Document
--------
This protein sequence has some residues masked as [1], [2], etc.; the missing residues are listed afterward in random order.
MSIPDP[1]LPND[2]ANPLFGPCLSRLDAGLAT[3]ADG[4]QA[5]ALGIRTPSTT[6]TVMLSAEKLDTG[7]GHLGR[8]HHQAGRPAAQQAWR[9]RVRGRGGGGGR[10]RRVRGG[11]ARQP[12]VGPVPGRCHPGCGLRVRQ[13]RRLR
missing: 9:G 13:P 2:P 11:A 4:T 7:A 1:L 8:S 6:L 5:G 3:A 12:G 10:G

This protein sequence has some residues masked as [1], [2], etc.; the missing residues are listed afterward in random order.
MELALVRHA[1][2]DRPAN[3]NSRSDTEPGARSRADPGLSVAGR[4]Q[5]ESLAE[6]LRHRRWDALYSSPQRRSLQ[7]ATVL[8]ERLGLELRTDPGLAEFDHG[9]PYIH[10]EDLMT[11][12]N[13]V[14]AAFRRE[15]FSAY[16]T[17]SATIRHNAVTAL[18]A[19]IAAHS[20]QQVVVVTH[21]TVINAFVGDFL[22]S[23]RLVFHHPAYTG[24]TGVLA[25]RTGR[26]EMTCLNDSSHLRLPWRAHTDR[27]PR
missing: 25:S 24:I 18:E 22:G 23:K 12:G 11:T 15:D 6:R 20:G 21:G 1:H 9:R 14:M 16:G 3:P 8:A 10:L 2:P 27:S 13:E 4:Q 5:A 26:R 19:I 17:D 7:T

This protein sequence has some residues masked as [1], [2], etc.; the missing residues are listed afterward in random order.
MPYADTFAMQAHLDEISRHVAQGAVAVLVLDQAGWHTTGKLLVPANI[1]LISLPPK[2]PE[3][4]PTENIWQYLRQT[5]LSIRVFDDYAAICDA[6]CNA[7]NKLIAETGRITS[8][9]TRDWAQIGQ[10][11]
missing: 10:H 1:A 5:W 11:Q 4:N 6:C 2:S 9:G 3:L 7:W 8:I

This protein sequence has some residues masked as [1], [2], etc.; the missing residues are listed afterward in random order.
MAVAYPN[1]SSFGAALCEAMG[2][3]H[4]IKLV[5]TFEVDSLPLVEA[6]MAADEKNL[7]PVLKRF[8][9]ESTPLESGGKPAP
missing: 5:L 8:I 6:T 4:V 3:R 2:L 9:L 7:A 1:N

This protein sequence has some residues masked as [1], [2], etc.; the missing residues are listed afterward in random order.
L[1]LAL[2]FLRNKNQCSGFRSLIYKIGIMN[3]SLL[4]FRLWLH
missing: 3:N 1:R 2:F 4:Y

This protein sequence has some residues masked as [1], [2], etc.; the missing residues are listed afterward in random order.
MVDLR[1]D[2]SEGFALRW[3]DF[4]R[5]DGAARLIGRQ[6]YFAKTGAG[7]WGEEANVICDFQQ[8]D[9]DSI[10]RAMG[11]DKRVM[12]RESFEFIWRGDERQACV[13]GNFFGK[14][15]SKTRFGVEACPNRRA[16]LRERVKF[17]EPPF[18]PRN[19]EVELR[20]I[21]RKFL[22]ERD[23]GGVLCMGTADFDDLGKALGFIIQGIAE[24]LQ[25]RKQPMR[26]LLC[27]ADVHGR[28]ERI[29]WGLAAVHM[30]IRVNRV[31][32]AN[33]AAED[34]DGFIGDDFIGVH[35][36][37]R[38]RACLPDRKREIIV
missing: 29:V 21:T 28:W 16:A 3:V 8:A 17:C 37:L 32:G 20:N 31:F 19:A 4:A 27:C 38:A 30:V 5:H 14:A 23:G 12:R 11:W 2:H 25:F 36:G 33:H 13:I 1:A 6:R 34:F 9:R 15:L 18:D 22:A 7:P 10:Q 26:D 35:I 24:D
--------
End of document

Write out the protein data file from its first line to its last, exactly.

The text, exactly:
This protein sequence has some residues masked as [1], [2], etc.; the missing residues are listed afterward in random order.
MSIPDP[1]LPND[2]ANPLFGPCLSRLDAGLAT[3]ADG[4]QA[5]ALGIRTPSTT[6]TVMLSAEKLDTG[7]GHLGR[8]HHQAGRPAAQQAWR[9]RVRGRGGGGGR[10]RRVRGG[11]ARQP[12]VGPVPGRCHPGCGLRVRQ[13]RRLR
missing: 9:G 13:P 2:P 11:A 4:T 7:A 1:L 8:S 6:L 5:G 3:A 12:G 10:G

This protein sequence has some residues masked as [1], [2], etc.; the missing residues are listed afterward in random order.
MELALVRHA[1][2]DRPAN[3]NSRSDTEPGARSRADPGLSVAGR[4]Q[5]ESLAE[6]LRHRRWDALYSSPQRRSLQ[7]ATVL[8]ERLGLELRTDPGLAEFDHG[9]PYIH[10]EDLMT[11][12]N[13]V[14]AAFRRE[15]FSAY[16]T[17]SATIRHNAVTAL[18]A[19]IAAHS[20]QQVVVVTH[21]TVINAFVGDFL[22]S[23]RLVFHHPAYTG[24]TGVLA[25]RTGR[26]EMTCLNDSSHLRLPWRAHTDR[27]PR
missing: 25:S 24:I 18:E 22:G 23:K 12:G 11:T 15:D 6:R 20:G 21:G 1:H 9:R 14:M 16:G 3:P 8:A 10:L 2:P 27:S 13:E 4:Q 5:A 26:R 19:I 17:D 7:T

This protein sequence has some residues masked as [1], [2], etc.; the missing residues are listed afterward in random order.
MPYADTFAMQAHLDEISRHVAQGAVAVLVLDQAGWHTTGKLLVPANI[1]LISLPPK[2]PE[3][4]PTENIWQYLRQT[5]LSIRVFDDYAAICDA[6]CNA[7]NKLIAETGRITS[8][9]TRDWAQIGQ[10][11]
missing: 10:H 1:A 5:W 11:Q 4:N 6:C 2:S 9:G 3:L 7:W 8:I

This protein sequence has some residues masked as [1], [2], etc.; the missing residues are listed afterward in random order.
MAVAYPN[1]SSFGAALCEAMG[2][3]H[4]IKLV[5]TFEVDSLPLVEA[6]MAADEKNL[7]PVLKRF[8][9]ESTPLESGGKPAP
missing: 5:L 8:I 6:T 4:V 3:R 2:L 9:L 7:A 1:N

This protein sequence has some residues masked as [1], [2], etc.; the missing residues are listed afterward in random order.
L[1]LAL[2]FLRNKNQCSGFRSLIYKIGIMN[3]SLL[4]FRLWLH
missing: 3:N 1:R 2:F 4:Y

This protein sequence has some residues masked as [1], [2], etc.; the missing residues are listed afterward in random order.
MVDLR[1]D[2]SEGFALRW[3]DF[4]R[5]DGAARLIGRQ[6]YFAKTGAG[7]WGEEANVICDFQQ[8]D[9]DSI[10]RAMG[11]DKRVM[12]RESFEFIWRGDERQACV[13]GNFFGK[14][15]SKTRFGVEACPNRRA[16]LRERVKF[17]EPPF[18]PRN[19]EVELR[20]I[21]RKFL[22]ERD[23]GGVLCMGTADFDDLGKALGFIIQGIAE[24]LQ[25]RKQPMR[26]LLC[27]ADVHGR[28]ERI[29]WGLAAVHM[30]IRVNRV[31][32]AN[33]AAED[34]DGFIGDDFIGVH[35][36][37]R[38]RACLPDRKREIIV
missing: 29:V 21:T 28:W 16:A 3:V 8:A 17:C 37:L 32:G 20:N 31:F 19:A 4:A 27:C 38:A 30:V 5:H 14:A 23:G 12:R 11:W 2:H 25:F 36:G 33:H 13:I 1:A 6:R 34:F 9:R 15:L 18:D 22:A 7:P 10:Q 26:D 35:I 24:D